After 35 years of getting into a car, fastening the seatbelt, and turning the key in the ignition, I no longer can do that … at least not in this country, for now.
Moving to the UK has its challenges and some are easier to understand than others. I can understand why I should have to take a written test to prove I know the rules of the road here, but having had a valid driver’s license for 35 years in the US, I would think I might be able to skip the driving part of the exam.
I know you’re probably thinking, ” Oh good grief Elizabeth, just take the test and stop moaning about it! ” I might think the same without knowing the rest of the story.
While I was stuck in Atlanta this summer John opened the annual bill from his auto insurance company to find that it had jumped from a reasonable 180 BPS (about $295 US) to over 700 BPS which is about $1150 dollars.
Calling to discuss the huge increase, he discovered that my provisional license which is like a learner’s permit in the US had caused the rate increase. It seems after 35 years of driving I now have more in common with a teenage boy than the other 50 year-old female drivers out there.
Being a sensible man when it comes to money, John did what I would have done and took me off the policy grounding me until I can pass the test and be eligible for a more reasonable rate of insurance. I have to wonder if my 35 years of driving will be acknowledged by the insurance company when I do pass or will that part of my life be as non-existent as my credit rating.
That’s right, I have no credit rating anymore either. I still have one in the US just not over here, but that’s another post that perhaps I can combine with a one titled, ” What do you mean I’m not qualified? ” or maybe one I’ll call ” What about my university degree and years of professional work experience, doesn’t that count? ”
Sorry, I think I slipped over into the beginnings of a rant for a second. I’m back now.
Getting behind the wheel with no car insurance means hiring a driving instructor. Yes, I did say a driving instructor. Never mind that I’ve driven from Scotland to London three times in a rental car and loads of places between Cornwall and London, I can only drive on my American license for a year before being required to get a UK one and that year is long gone.
So I’m grounded for now until I hire an instructor and pay more money (my learner’s permit or provisional license) cost about $82 dollars. The test fees will be another 93 BPS or about $150 US and don’t even ask what an instructor will cost. Just know that it’s enough to go away somewhere nice for the weekend or a week depending on how many days you can squeak by with before being tested. I haven’t called yet so I don’t know if there’s a required minimum.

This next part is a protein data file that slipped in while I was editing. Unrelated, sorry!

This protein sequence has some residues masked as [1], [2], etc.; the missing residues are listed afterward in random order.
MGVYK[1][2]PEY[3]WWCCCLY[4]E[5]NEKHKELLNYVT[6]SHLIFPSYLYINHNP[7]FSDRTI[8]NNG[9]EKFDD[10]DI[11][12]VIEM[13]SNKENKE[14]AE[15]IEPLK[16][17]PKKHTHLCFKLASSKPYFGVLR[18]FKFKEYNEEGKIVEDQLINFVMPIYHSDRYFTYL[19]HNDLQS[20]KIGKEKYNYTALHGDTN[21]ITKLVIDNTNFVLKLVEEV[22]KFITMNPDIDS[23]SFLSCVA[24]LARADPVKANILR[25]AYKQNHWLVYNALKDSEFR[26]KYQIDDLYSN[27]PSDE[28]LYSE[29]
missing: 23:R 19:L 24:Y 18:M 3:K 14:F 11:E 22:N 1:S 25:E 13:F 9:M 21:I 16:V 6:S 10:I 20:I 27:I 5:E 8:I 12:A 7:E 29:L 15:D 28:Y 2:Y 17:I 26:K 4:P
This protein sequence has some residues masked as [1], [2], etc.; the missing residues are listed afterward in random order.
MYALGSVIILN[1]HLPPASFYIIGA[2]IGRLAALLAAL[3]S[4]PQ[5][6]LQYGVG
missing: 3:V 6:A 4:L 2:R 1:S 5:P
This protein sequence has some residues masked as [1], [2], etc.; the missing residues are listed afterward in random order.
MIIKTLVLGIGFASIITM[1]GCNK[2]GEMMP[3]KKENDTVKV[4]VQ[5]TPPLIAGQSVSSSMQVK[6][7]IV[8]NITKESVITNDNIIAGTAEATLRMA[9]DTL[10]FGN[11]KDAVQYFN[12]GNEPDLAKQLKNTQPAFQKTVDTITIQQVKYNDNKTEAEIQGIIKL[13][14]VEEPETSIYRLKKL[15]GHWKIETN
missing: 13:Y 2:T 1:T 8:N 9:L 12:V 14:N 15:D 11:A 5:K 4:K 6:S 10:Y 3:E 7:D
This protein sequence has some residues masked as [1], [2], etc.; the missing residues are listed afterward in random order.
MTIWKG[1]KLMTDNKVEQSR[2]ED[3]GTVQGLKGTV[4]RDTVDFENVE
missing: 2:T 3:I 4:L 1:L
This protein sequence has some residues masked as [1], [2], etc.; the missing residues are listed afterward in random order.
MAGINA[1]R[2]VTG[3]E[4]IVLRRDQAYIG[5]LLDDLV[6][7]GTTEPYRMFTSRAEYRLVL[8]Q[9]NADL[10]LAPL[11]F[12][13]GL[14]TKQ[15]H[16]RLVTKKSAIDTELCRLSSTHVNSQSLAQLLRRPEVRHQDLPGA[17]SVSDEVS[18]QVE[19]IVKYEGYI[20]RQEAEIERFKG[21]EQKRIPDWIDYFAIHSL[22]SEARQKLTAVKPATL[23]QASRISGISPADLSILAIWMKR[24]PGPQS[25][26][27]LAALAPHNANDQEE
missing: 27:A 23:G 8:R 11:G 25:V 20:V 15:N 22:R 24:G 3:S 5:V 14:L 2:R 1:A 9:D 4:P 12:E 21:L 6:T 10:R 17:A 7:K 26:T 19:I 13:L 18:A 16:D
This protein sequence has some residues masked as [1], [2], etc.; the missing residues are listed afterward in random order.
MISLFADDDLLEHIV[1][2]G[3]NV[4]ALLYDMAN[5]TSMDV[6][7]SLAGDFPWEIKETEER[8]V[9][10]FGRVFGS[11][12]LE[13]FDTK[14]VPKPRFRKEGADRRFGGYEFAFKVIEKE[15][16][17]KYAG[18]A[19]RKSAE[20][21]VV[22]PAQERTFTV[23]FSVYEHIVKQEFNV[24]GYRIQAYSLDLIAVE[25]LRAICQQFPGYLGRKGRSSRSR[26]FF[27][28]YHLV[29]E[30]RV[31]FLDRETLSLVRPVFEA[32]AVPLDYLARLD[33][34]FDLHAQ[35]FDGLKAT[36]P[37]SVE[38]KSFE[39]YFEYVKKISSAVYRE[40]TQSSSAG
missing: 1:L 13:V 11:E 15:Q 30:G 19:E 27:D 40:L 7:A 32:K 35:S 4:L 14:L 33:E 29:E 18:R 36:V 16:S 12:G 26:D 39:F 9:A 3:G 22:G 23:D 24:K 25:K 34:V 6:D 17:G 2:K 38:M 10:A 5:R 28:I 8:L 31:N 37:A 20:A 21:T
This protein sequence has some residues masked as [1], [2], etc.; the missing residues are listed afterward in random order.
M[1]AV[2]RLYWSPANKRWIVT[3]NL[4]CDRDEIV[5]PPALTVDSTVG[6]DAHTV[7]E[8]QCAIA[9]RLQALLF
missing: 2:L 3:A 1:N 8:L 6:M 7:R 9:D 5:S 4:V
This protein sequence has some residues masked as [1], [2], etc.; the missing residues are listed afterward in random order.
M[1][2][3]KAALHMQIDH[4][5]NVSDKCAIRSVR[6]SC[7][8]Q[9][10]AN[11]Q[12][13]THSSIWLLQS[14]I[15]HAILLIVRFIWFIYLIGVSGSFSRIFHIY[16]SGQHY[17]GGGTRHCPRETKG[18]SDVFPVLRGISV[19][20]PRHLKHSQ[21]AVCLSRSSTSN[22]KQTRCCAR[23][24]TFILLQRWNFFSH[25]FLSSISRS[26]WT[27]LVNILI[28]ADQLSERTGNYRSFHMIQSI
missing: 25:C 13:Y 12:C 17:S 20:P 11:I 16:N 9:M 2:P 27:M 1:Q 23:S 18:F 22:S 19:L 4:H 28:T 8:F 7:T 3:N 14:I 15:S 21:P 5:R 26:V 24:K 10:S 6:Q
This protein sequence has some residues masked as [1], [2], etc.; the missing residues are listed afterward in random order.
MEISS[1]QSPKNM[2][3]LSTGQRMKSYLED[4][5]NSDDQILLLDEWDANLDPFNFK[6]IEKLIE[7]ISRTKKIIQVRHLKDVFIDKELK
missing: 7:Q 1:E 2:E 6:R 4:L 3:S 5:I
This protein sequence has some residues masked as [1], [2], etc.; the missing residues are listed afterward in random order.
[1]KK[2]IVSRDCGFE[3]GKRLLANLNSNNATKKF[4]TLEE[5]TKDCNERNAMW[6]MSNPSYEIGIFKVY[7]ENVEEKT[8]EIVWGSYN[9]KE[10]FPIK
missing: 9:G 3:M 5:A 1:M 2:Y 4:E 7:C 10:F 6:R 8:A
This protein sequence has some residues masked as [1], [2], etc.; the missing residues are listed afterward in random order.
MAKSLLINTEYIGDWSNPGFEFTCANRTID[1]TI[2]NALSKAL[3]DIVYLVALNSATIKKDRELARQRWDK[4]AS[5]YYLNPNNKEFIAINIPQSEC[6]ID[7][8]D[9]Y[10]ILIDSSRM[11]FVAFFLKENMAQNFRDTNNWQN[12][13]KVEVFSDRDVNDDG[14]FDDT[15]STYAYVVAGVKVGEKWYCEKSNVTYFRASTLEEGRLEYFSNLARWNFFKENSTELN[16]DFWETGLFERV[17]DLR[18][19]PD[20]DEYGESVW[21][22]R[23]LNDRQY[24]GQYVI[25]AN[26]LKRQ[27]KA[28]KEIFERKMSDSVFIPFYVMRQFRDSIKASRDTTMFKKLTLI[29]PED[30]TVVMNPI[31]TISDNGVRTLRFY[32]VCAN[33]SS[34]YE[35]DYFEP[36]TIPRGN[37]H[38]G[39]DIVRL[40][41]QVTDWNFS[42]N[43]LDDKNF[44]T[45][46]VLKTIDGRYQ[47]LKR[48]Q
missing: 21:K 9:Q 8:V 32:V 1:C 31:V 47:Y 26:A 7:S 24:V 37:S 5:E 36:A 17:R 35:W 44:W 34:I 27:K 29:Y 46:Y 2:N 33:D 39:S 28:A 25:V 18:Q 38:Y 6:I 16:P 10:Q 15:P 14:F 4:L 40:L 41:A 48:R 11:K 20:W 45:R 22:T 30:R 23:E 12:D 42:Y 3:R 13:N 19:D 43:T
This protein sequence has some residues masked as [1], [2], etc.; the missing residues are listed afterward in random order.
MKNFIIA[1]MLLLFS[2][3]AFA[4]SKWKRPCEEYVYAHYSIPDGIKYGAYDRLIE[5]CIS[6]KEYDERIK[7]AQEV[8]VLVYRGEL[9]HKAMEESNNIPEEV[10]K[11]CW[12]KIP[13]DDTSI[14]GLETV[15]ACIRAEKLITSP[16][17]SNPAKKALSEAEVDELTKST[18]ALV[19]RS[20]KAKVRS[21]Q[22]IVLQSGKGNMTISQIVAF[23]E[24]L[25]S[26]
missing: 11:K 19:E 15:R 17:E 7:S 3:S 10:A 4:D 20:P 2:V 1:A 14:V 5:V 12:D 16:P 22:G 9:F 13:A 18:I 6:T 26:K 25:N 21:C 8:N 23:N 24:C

When you have an instructor you drive their car for the driving portion of the test and I assume that may drive the cost up a bit. I’m so unenthused about the process and the cost factor that my Highway Code Handbook is still largely unread. I move it from one place to another around the house ignoring it as I can’t help feeling a bit offended by my loss of mobility and parts of my previous identity.
It’s like being 16 again only this time I’m a high-risk teenage boy.
Today’s challenge is to read and study the book and maybe call the instructor to see when I can get back on the road again. Ugh!
Great post Elizabeth. It gets even more insane when you consider that I can move to Denmark, drive on the wrong side of the road (well as far as I’m concerned as a Brit), with street signs in another language and yet as an EU citizen I can drive on my UK driving license as long as I wish and it certainly doesn’t affect what we pay in car insurance! That pond between the US and UK seems to get wider and wider sometimes for absolutely no logical reason. What happened to good old common sense when it comes to these matters?
Oh, Elizabeth how unfair! I would be spitting feathers … sometimes I think all this bureaucracy is just to keep jobs ticking over for other people. I do know however that things are just as bad in other European countries … if not worse. Modern life is so frustrating …
Grrrrr don’t even start me on credit rating where I’m doing the exact mirror as you and deemed an idiot and incompetent in the US for no recognised credit rating despite duh, having had a mortage and more in the UK for over a quarter century. Far worse, the US seems to judge one’s suitability for a role partly on credit rating in which case despite being American born and still passport holding, is likely to lead to me being rejected for jobs for which I am otherwise an excellent fit. Ridiculous rules, truly.